Book review: Ocean Sea by Alessandro Baricco

ocean_seaSome books I read for the excitement, some books I read for the clever plot twists; I’ve even been known to read some books just to study the punctuation. Alessandro Barrico’s works I tend to read just for the sheer pleasure of looking at the words. Ocean Sea is no exception. I think the stark way to describe it is a very long Italian poem translated into English (and it’s in the translation that many books like this fail in my view). If you go much deeper then Ocean Sea is a work of magical realism. It tells the story of some quite ordinary people who share desires and life experiences  that drive them to this magical inn by the sea. Sometimes I need a bit of a firm grounding when I’m reading the book; I thought that I would have liked to have been a little more certain what this place actually was. But as I often find with Barrico’s books, it’s best to stop worrying about the intracies of the story and just let yourself get carried along by the prose and the subtle humour. I liked the idea, though I wasn’t sure there was enough there for a book of its length. It did tend to meander a lot through the characters lives, and so I think I was mostly lost in the use of language and phrasing than the story itself. There were some moments in the book that were quite moving; I was fascinated by the man writing love letters to a woman he was yet to meet, and the man who was researching the nature of endings. It really did go off the deep end in a few places and I found myself struggling to keep up; this is where the book lacked the smooth storytelling that the author/translator demonstrated in Silk (still my favourite book of all time). But as a study in the use of poetic prose, Ocean Sea is stunning.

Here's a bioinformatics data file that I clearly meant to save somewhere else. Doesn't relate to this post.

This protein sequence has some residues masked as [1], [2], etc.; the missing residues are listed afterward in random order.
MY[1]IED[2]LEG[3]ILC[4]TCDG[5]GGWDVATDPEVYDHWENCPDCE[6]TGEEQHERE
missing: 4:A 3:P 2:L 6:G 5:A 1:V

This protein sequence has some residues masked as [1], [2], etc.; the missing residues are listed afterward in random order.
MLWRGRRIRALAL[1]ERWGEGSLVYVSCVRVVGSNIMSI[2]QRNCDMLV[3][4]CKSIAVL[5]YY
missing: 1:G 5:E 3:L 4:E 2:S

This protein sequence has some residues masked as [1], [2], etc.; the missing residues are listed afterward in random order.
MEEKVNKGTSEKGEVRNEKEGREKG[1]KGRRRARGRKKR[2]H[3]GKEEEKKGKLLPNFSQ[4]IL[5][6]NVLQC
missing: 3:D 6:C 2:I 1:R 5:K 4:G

Seven out of ten.

 

 

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